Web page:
Atlanta Bankruptcy Attorneys Find That Less Credit Can Help You Keep More Money
Imagine this: Just when you thought money couldn't get much tighter, you receive a notice from your credit card company - they're lowering your lifeline, i.e. your credit limit, even though you've been working your butt off to get a good credit score. Sound like a bad dream? It's not.
At least 33 percent of credit card holders had their credit limit cut between October 2008 and April 2009, according to a recent FICO study. And the majority of those people had good credit.
So how can companies justify limiting your line when you've been paying the bills on time and following all their rules? They'll tell you that it's about risk. With more folks than ever defaulting, they're lowering limits across the board.
Now, a reduced limit is both good and bad news. First, the bad. Obviously, your new number is going to be easier to exceed. But you don't even have to overspend to damage your credit. See, one of the things credit bureaus judge you on is debt-to-limit ratio - how much you spend each month compared to your limit. If you have a $5,000 limit and you spend $2,500, then you're using up half of your available credit - a 50 percent ratio. But if your limit gets lowered to $3,000, your ratio automatically shoots up to 80 percent even though you're not spending a dime more. And that makes you a higher risk.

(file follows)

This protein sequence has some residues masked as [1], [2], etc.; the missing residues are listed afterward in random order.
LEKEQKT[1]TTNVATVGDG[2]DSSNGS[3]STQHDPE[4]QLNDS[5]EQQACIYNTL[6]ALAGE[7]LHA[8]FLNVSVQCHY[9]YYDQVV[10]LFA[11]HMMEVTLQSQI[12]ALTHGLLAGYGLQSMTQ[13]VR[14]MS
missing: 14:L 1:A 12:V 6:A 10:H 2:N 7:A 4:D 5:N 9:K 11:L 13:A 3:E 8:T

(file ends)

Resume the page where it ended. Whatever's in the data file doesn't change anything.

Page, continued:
So what's the benefit to a lower limit? Look at it as a wake-up call. If credit is your go-to spending method, you probably have a lot of debt. The more debt you have, the more interest you owe. The more interest you owe, the more of your paycheck you're forking over to creditors each month. And the more money you give to creditors each month, the less you have for yourself - which usually means relying on credit again. Having less credit can actually provide the motivation necessary to break this vicious cycle.
Try to lower the amount of money you put on your card by using cash instead - you won't worry about going over that limit, or getting close enough to look like a risk. If you find your debt payments are monopolizing too much of your money to use cash, it's time to make a change. Bankruptcy is a tried-and-true way to break away from debt and find financial freedom.
To learn how filing for bankruptcy can help you gain back your financial independence, just sign up for a free personal debt analysis with an Atlanta bankruptcy attorney. Why not turn bad news from your creditor into good news for your wallet?